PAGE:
Keystone Species: How Predators Create Abundance and Stability

Wolves, bears, otters, starfish — these ecosystem engineers affect nature in overt yet surprisingly subtle ways.

| June/July 2011

The day came clouded and wind-tossed, with 5 inches of fresh snow in the valley and a lot more piling up overhead on the peaks. It was early December in Montana in Glacier National Park. Although winter wouldn’t officially start for another two weeks, blizzards and bitterly cold temperatures had long since sent the bears into their dens.

But not every bear.

Very large, very fresh paw prints on the trail in front of me said at least one grizzly wasn’t ready to call it quits for the year.

Sleeping in underground dens keeps bears safe and insulated through the snow-smothered months while they live off reserves of fat. The biggest and most powerful ones — adult male grizzlies — sometimes leave their hidden chambers to roam about during midwinter thaws. Before, few naturalists realized these heavy-bodied bears could stay out through much colder conditions as long as they were able to take in more energy from food than they burned trying to find it. Then wolves returned to the American West.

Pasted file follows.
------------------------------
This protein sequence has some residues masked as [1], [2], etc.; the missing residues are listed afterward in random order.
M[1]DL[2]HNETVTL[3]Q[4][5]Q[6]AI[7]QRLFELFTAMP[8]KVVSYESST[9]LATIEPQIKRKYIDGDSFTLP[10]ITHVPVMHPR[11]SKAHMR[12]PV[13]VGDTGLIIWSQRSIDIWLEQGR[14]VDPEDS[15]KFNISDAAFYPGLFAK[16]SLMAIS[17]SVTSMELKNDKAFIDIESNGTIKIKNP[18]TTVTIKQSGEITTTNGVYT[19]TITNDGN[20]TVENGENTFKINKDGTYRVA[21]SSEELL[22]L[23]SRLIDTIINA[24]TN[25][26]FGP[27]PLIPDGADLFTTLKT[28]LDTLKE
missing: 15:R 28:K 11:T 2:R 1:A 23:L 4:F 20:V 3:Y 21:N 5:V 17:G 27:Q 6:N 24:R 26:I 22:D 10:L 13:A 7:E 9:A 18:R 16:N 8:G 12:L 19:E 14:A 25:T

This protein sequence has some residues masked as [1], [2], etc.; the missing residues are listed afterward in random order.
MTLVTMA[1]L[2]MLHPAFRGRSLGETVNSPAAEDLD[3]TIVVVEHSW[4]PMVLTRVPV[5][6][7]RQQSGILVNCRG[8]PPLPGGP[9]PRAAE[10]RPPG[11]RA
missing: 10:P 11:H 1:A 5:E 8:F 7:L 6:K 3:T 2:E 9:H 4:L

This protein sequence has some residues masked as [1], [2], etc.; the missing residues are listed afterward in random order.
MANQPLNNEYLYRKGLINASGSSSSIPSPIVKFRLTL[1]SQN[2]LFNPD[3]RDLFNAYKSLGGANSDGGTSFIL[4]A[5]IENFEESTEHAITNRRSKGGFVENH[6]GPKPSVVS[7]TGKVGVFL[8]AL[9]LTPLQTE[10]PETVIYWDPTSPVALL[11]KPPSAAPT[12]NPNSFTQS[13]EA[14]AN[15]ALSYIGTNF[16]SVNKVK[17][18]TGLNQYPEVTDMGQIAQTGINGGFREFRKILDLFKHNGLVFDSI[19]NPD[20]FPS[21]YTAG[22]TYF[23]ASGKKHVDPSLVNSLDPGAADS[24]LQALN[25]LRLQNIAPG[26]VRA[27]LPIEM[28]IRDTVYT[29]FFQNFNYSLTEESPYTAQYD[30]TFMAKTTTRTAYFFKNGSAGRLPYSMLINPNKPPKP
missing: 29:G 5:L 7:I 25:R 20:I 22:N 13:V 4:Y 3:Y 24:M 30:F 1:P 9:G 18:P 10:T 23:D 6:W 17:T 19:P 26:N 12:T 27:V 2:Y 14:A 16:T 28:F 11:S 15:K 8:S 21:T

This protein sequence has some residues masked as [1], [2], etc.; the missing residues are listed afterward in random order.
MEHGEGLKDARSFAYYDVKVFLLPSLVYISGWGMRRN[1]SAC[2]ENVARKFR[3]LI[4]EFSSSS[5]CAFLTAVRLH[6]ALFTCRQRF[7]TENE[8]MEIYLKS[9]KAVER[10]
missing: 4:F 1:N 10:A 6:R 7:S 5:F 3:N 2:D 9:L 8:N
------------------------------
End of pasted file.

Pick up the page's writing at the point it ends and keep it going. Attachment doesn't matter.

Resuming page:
The Food Web Surrounding Wolves

After an absence of half a century, wolves came back to Glacier during the 1980s, trotting across the border from neighboring Canadian wildlands. Suddenly, this Rocky Mountain landscape held more carcasses of deer, elk and moose, and those of us who frequented the slopes began to discover a few scavenging grizzlies later and later into the frozen season. One valley, with prime wintering grounds for hoofed herds, hosts a big male silvertip grizzly that I’m not sure ever holes up to snooze anymore.

Wolverines, with their unsurpassed nose for leftovers, can find more meals now as well. So can wintering bald eagles and golden eagles, along with northern ravens, which often follow wolf packs on the prowl. Wildlife biologists tracking the wolves discovered them taking over fresh kills made by mountain lions. In many cases, the packs seemed to be honing in on the sight of circling ravens or the birds’ excited calls in order to find the stealthy cats and drive them off their prize. Before wolves were reintroduced to Yellowstone National Park in the mid-1990s, cougars had expanded their range to include broad valley bottoms. After the wolves’ return, the cougars retreated to the steeper, more broken upland terrain they had normally hunted.

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